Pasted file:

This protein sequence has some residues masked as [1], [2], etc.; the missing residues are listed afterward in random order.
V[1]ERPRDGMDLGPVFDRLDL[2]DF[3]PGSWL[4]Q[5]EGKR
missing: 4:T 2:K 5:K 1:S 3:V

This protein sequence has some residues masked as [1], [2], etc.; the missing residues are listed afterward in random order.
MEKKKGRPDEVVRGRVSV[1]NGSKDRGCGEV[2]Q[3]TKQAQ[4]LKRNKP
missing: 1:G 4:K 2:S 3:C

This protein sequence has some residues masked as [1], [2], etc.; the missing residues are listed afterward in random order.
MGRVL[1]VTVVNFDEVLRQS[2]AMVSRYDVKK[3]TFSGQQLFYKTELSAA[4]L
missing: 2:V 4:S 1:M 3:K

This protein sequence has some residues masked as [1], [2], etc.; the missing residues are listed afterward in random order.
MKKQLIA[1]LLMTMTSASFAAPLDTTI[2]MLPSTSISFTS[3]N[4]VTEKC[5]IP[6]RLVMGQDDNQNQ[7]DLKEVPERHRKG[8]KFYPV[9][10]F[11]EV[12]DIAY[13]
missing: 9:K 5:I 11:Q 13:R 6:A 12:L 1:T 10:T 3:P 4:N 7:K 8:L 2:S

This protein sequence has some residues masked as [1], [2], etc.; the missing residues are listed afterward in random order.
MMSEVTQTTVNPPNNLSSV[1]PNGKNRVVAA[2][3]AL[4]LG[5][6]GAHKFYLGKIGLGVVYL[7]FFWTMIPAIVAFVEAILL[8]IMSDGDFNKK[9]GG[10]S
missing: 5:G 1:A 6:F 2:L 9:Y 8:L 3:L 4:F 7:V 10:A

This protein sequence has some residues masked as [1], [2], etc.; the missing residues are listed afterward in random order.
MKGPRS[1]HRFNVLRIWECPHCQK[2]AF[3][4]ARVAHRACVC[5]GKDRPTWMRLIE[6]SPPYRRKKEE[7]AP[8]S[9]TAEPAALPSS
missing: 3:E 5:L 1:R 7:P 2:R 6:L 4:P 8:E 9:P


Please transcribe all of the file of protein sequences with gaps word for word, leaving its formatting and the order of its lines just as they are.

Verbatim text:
This protein sequence has some residues masked as [1], [2], etc.; the missing residues are listed afterward in random order.
V[1]ERPRDGMDLGPVFDRLDL[2]DF[3]PGSWL[4]Q[5]EGKR
missing: 4:T 2:K 5:K 1:S 3:V

This protein sequence has some residues masked as [1], [2], etc.; the missing residues are listed afterward in random order.
MEKKKGRPDEVVRGRVSV[1]NGSKDRGCGEV[2]Q[3]TKQAQ[4]LKRNKP
missing: 1:G 4:K 2:S 3:C

This protein sequence has some residues masked as [1], [2], etc.; the missing residues are listed afterward in random order.
MGRVL[1]VTVVNFDEVLRQS[2]AMVSRYDVKK[3]TFSGQQLFYKTELSAA[4]L
missing: 2:V 4:S 1:M 3:K

This protein sequence has some residues masked as [1], [2], etc.; the missing residues are listed afterward in random order.
MKKQLIA[1]LLMTMTSASFAAPLDTTI[2]MLPSTSISFTS[3]N[4]VTEKC[5]IP[6]RLVMGQDDNQNQ[7]DLKEVPERHRKG[8]KFYPV[9][10]F[11]EV[12]DIAY[13]
missing: 9:K 5:I 11:Q 13:R 6:A 12:L 1:T 10:T 3:P 4:N 7:K 8:L 2:S

This protein sequence has some residues masked as [1], [2], etc.; the missing residues are listed afterward in random order.
MMSEVTQTTVNPPNNLSSV[1]PNGKNRVVAA[2][3]AL[4]LG[5][6]GAHKFYLGKIGLGVVYL[7]FFWTMIPAIVAFVEAILL[8]IMSDGDFNKK[9]GG[10]S
missing: 5:G 1:A 6:F 2:L 9:Y 8:L 3:L 4:F 7:V 10:A

This protein sequence has some residues masked as [1], [2], etc.; the missing residues are listed afterward in random order.
MKGPRS[1]HRFNVLRIWECPHCQK[2]AF[3][4]ARVAHRACVC[5]GKDRPTWMRLIE[6]SPPYRRKKEE[7]AP[8]S[9]TAEPAALPSS
missing: 3:E 5:L 1:R 7:P 2:R 6:L 4:P 8:E 9:P